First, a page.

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Mind Reading: 6LACK On His New Album, His Endel Collab And The Self-Care Hiatus That Made It All Possible

After a voluntary pause in music-making, Grammy nominee 6LACK is back not only with his first new album in five years but with the very first collaborative set of soundscapes under Universal Music Group’s new partnership with sound wellness company Endel.

Reaction to the immersive audio environments, which feature AI-generated mixes based on vocals and instrumentation from new album Since I Have A Lover meant to aid sleep and focus, have been “So far, so beautiful,” he says. And he’s all too happy to share them with fans after his own deep dive into self-care.

“Once you give yourself the opportunity to think and feel and live and process and talk and rest—once you’re away from the studio-it’s more exciting and the incentive is there to come back,” he says. “These are the moments that make me feel refreshed enough to create. In order for me to reset, I had to do everything except music.”

The R&B singer and rapper, who has openly shared his experience living with depression through his socials and his music, says the hiatus came not from one incident or break, but a growing sense it was time to step back and regroup.

“It’s one thing to talk about it and it’s another thing to commit yourself to live that way. There’s always been this desire to get better and to find more love in the things I do and the relationships I have, but this was the first time in my life that I actually looked at everything I did in the past five years and it was like, ‘OK you talk a good game, but can you prove it?,’ “ says the 31-year-old.

“I was in a space of just being a self-inflicted music machine. But that’s just one layer of who I am. It took the pandemic for me to have a moment to think about 10 other areas that need tending to and 10 other conversations that need to happen. Knowing that but also being hesitant to jump in made it feel like things were starting to fall apart around me. I felt more reactive than proactive and the way I was handling myself in stressful situations just wasn’t my best self.”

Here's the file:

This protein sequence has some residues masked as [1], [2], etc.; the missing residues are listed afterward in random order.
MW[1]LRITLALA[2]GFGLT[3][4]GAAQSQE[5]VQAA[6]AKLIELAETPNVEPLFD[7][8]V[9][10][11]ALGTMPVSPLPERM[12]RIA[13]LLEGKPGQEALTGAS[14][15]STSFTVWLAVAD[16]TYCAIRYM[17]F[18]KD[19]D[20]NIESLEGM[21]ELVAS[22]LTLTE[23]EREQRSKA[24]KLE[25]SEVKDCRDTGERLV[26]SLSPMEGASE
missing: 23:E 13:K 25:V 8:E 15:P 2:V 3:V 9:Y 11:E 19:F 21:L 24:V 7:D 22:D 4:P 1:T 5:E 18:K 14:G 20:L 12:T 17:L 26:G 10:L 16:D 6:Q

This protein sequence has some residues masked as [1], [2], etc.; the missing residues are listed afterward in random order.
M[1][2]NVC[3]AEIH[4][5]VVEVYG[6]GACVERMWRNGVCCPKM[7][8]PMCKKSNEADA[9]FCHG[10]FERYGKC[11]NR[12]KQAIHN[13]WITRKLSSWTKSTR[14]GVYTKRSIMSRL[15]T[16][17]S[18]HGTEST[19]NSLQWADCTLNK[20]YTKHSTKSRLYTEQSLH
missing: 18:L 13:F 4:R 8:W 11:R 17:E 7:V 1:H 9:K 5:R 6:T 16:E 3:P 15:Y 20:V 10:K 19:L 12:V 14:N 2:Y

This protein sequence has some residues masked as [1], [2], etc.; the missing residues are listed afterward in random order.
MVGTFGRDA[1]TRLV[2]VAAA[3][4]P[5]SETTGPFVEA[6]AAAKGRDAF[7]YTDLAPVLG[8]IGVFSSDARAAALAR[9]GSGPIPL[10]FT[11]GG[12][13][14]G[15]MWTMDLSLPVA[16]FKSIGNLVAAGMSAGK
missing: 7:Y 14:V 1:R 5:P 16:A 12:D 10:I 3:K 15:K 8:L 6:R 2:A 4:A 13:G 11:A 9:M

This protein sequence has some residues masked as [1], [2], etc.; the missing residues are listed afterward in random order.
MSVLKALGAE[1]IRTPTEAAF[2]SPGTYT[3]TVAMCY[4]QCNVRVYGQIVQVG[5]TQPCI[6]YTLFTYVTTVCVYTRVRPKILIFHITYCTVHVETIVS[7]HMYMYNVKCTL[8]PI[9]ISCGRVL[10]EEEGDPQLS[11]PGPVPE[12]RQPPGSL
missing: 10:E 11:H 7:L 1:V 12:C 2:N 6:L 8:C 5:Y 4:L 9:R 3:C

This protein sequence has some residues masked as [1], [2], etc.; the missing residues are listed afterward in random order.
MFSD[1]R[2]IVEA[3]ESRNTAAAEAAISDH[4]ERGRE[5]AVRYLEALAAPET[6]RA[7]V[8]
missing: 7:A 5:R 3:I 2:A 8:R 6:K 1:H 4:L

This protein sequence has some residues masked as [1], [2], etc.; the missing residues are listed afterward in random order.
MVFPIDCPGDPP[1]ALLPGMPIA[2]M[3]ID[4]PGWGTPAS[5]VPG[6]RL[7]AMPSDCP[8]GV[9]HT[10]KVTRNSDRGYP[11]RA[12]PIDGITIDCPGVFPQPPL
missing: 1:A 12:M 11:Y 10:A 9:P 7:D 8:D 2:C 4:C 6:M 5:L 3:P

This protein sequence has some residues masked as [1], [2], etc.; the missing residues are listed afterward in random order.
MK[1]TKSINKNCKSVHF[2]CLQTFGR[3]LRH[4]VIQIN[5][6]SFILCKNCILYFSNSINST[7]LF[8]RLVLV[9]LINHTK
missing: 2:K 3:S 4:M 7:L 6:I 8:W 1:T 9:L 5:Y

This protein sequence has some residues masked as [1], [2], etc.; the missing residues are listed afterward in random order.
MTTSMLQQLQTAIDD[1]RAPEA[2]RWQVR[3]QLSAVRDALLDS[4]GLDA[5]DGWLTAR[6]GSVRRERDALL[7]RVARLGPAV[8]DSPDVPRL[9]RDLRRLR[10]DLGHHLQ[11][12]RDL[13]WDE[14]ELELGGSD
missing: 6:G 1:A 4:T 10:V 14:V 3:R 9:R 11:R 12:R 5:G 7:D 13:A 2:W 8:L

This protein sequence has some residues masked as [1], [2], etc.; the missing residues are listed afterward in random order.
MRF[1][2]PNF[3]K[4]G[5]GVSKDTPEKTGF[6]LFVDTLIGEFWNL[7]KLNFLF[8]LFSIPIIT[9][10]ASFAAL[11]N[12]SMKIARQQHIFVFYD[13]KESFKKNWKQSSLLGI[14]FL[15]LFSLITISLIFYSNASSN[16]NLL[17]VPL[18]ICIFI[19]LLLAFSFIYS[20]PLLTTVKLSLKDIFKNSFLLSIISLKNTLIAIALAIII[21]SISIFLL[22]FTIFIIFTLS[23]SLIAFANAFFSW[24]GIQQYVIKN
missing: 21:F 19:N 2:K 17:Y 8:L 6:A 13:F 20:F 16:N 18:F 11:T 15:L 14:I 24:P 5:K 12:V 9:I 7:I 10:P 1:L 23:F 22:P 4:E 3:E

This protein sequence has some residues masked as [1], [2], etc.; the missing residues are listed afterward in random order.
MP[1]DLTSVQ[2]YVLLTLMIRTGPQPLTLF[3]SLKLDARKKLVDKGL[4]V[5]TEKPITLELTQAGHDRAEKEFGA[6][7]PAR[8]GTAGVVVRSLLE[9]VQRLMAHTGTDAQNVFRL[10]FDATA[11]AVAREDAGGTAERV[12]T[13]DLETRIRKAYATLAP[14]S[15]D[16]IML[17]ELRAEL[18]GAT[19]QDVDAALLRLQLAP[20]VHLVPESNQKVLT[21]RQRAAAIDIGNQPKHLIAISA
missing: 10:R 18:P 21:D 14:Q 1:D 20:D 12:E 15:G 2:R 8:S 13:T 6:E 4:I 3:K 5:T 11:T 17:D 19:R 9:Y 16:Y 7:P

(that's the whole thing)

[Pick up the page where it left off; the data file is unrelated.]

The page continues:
Among changes to his routine, 6LACK switched up his sleep schedule from late nights in the studio, to earlier to bed and rise. “I wake up between 5 and 7 every day, and these are really peak hours for me. The timeline hasn’t started. Nobody’s texting me, there’s nothing to be distracted with. Seeing how creative and how fresh and inspired I am in the morning was step one. I wake up, write what I’m grateful for, make sure I do some kind of stretch or physical activity to get my body warmed up and get my brain sharp,” he says.

“Besides that, it was just taking away little vices. I’ve never heavily smoked or heavily drank but I started to notice the routine was getting a little more casual. So it was like, ‘OK cool, I won’t smoke for a few months or I won’t drink for a few months. I’ll do a detox type of diet for 30 days and make sure I’m having some kind of disciple and doing things that I know are helping my body feel better.”

The time off laid the groundwork for the new album, which weaves in themes of disconnection and heartbreak but also embraces a brighter ethos. In keeping with his mental health advocacy, the artist was excited to work with Endel to create soundscapes specifically to help elevate listeners’ sleep and focus. Endel has worked with other musicians including James Blake.

“I’m in on the whole process. The technology does its thing but it’s very much my DNA. These are my background vocals, these are the instruments and the moments we crafted on the album. It’s refreshing to hear a different take on something that didn’t necessarily require us to go back in the studio and reproduce it from the bottom up,” 6LACK says.

“Knowing you can take the stems of what I’ve already created and feed them into an algorithm and pick whatever aim you want for it—whether it’s sleep or relax or study—and then the system analyzes the stems and reconstructs it and generates a soundscape… it’s like magic. It’s technology, but it’s art and it’s magic.”

These days, besides spending more time in the Endel app, he’s been focused on trying new things to propel himself forward, like starting guitar lessons and enrolling in online kickboxing classes.

“I need to put myself in spaces I’m a little uncomfortable with, anything that challenges me or keeps me curious or active,” he says. “Don’t get comfortable, and if you do get comfortable, let it be because you actually did something where you can pat yourself on the back and sit down and relax.”

Mind Reading (formerly Hollywood & Mind) is a recurring column that lives at the intersection of entertainment and wellbeing, and features interviews with musicians, actors and other culture influencers who are elevating the conversation around mental health.